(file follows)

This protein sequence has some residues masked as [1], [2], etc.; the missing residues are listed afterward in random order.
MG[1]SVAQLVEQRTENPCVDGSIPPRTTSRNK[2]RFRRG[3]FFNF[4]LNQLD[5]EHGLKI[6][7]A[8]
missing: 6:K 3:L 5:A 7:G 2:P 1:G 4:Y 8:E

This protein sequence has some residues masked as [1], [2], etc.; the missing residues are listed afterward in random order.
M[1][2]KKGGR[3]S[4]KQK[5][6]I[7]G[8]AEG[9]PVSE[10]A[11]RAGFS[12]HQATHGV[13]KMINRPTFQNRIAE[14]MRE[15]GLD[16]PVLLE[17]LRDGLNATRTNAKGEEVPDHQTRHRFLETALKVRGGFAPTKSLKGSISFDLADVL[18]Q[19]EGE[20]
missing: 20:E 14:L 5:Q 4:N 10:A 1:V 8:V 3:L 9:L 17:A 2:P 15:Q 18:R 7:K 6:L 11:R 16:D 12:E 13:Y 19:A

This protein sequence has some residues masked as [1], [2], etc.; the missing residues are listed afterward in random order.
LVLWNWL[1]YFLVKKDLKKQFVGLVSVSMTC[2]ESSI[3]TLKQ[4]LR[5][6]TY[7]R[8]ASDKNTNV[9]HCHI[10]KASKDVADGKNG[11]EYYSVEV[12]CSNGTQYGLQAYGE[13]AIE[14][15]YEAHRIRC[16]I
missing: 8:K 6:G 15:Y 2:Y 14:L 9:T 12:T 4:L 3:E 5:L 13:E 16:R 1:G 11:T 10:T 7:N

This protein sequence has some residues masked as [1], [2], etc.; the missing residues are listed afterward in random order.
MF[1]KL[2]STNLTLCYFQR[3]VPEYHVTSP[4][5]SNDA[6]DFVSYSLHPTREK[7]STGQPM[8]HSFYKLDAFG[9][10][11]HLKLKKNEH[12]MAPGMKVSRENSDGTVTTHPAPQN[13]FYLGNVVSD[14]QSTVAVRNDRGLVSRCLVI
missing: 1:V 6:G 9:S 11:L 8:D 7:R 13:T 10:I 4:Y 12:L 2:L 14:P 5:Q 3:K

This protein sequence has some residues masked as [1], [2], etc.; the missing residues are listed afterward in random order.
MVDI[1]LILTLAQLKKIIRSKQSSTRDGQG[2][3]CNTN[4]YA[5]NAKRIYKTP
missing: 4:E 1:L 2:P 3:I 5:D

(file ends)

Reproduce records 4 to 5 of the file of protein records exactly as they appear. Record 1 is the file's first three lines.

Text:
This protein sequence has some residues masked as [1], [2], etc.; the missing residues are listed afterward in random order.
MF[1]KL[2]STNLTLCYFQR[3]VPEYHVTSP[4][5]SNDA[6]DFVSYSLHPTREK[7]STGQPM[8]HSFYKLDAFG[9][10][11]HLKLKKNEH[12]MAPGMKVSRENSDGTVTTHPAPQN[13]FYLGNVVSD[14]QSTVAVRNDRGLVSRCLVI
missing: 1:V 6:G 9:S 11:L 8:D 7:R 13:T 10:I 4:Y 12:L 2:L 14:P 5:Q 3:K

This protein sequence has some residues masked as [1], [2], etc.; the missing residues are listed afterward in random order.
MVDI[1]LILTLAQLKKIIRSKQSSTRDGQG[2][3]CNTN[4]YA[5]NAKRIYKTP
missing: 4:E 1:L 2:P 3:I 5:D